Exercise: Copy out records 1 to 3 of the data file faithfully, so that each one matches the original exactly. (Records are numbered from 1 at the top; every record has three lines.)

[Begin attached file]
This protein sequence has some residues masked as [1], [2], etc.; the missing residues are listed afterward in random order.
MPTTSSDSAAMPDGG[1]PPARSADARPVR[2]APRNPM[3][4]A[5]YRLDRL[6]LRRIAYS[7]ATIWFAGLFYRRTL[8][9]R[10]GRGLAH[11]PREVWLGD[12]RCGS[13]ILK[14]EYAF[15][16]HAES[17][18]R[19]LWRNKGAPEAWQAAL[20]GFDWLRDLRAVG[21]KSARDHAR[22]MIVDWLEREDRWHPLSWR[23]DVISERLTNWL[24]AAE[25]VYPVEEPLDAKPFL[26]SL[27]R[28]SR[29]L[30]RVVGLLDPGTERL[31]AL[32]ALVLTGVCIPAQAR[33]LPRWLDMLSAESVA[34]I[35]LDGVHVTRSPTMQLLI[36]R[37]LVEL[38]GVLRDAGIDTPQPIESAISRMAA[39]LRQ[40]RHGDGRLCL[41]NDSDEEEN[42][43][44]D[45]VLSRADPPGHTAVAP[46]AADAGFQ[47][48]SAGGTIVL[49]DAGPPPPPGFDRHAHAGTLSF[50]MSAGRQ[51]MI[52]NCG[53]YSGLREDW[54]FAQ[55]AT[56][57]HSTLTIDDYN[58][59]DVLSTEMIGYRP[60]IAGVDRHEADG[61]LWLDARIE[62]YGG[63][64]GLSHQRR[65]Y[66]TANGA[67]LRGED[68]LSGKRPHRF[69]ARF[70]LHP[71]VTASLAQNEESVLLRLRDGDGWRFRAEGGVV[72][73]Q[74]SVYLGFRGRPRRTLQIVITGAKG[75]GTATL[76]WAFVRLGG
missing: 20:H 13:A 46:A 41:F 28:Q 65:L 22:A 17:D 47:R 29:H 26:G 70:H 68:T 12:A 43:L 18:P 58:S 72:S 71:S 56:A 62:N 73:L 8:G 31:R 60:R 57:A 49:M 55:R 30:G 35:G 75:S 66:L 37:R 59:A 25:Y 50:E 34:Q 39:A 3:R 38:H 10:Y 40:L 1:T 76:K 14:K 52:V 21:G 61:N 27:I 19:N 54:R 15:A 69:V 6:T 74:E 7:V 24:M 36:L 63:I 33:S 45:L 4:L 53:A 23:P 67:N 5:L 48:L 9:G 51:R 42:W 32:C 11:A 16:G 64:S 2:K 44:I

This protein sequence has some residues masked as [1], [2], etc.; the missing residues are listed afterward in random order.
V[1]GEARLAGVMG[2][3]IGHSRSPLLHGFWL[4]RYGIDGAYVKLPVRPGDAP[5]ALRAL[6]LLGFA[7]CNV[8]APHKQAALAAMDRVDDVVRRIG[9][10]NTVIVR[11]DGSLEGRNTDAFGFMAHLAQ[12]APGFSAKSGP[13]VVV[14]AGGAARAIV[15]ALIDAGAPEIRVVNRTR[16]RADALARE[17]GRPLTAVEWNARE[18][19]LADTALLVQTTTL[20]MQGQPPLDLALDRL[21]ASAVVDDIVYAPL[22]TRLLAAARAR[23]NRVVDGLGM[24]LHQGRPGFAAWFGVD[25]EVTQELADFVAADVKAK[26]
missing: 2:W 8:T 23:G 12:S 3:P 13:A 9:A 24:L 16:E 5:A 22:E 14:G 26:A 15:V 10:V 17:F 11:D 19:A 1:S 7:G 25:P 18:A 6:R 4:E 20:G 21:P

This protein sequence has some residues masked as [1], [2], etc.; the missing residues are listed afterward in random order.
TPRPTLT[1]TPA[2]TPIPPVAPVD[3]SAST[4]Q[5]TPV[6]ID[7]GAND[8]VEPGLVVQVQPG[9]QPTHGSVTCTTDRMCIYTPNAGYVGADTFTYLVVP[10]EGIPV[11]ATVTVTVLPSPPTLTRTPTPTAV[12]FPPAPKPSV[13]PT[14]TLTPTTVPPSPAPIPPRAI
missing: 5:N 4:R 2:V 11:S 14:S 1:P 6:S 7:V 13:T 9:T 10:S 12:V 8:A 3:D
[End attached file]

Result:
This protein sequence has some residues masked as [1], [2], etc.; the missing residues are listed afterward in random order.
MPTTSSDSAAMPDGG[1]PPARSADARPVR[2]APRNPM[3][4]A[5]YRLDRL[6]LRRIAYS[7]ATIWFAGLFYRRTL[8][9]R[10]GRGLAH[11]PREVWLGD[12]RCGS[13]ILK[14]EYAF[15][16]HAES[17][18]R[19]LWRNKGAPEAWQAAL[20]GFDWLRDLRAVG[21]KSARDHAR[22]MIVDWLEREDRWHPLSWR[23]DVISERLTNWL[24]AAE[25]VYPVEEPLDAKPFL[26]SL[27]R[28]SR[29]L[30]RVVGLLDPGTERL[31]AL[32]ALVLTGVCIPAQAR[33]LPRWLDMLSAESVA[34]I[35]LDGVHVTRSPTMQLLI[36]R[37]LVEL[38]GVLRDAGIDTPQPIESAISRMAA[39]LRQ[40]RHGDGRLCL[41]NDSDEEEN[42][43][44]D[45]VLSRADPPGHTAVAP[46]AADAGFQ[47][48]SAGGTIVL[49]DAGPPPPPGFDRHAHAGTLSF[50]MSAGRQ[51]MI[52]NCG[53]YSGLREDW[54]FAQ[55]AT[56][57]HSTLTIDDYN[58][59]DVLSTEMIGYRP[60]IAGVDRHEADG[61]LWLDARIE[62]YGG[63][64]GLSHQRR[65]Y[66]TANGA[67]LRGED[68]LSGKRPHRF[69]ARF[70]LHP[71]VTASLAQNEESVLLRLRDGDGWRFRAEGGVV[72][73]Q[74]SVYLGFRGRPRRTLQIVITGAKG[75]GTATL[76]WAFVRLGG
missing: 20:H 13:A 46:A 41:F 28:Q 65:L 22:A 17:D 47:R 29:H 26:G 70:H 68:T 12:A 43:L 18:P 58:S 72:S 71:S 56:A 62:N 73:L 8:G 31:R 60:R 57:A 49:M 55:R 30:G 35:G 75:S 66:L 37:R 59:A 25:Y 50:E 34:Q 39:A 3:R 38:H 10:Y 40:L 1:T 76:K 14:K 52:V 21:G 61:N 27:I 19:N 54:R 15:A 69:V 6:T 74:E 7:V 24:M 36:L 63:I 33:S 45:L 4:L 53:A 23:P 67:N 5:L 48:L 9:G 51:R 42:W 32:C 11:A 16:G 64:S 2:K 44:I

This protein sequence has some residues masked as [1], [2], etc.; the missing residues are listed afterward in random order.
V[1]GEARLAGVMG[2][3]IGHSRSPLLHGFWL[4]RYGIDGAYVKLPVRPGDAP[5]ALRAL[6]LLGFA[7]CNV[8]APHKQAALAAMDRVDDVVRRIG[9][10]NTVIVR[11]DGSLEGRNTDAFGFMAHLAQ[12]APGFSAKSGP[13]VVV[14]AGGAARAIV[15]ALIDAGAPEIRVVNRTR[16]RADALARE[17]GRPLTAVEWNARE[18][19]LADTALLVQTTTL[20]MQGQPPLDLALDRL[21]ASAVVDDIVYAPL[22]TRLLAAARAR[23]NRVVDGLGM[24]LHQGRPGFAAWFGVD[25]EVTQELADFVAADVKAK[26]
missing: 2:W 8:T 23:G 12:S 3:P 13:A 9:A 24:L 16:E 5:A 22:E 14:G 26:A 15:V 10:V 17:F 11:D 19:A 1:S 7:G 25:P 18:A 6:R 4:E 20:G 21:P

This protein sequence has some residues masked as [1], [2], etc.; the missing residues are listed afterward in random order.
TPRPTLT[1]TPA[2]TPIPPVAPVD[3]SAST[4]Q[5]TPV[6]ID[7]GAND[8]VEPGLVVQVQPG[9]QPTHGSVTCTTDRMCIYTPNAGYVGADTFTYLVVP[10]EGIPV[11]ATVTVTVLPSPPTLTRTPTPTAV[12]FPPAPKPSV[13]PT[14]TLTPTTVPPSPAPIPPRAI
missing: 5:N 4:R 2:V 11:S 14:S 1:P 6:S 7:V 13:T 9:T 10:S 12:V 8:A 3:D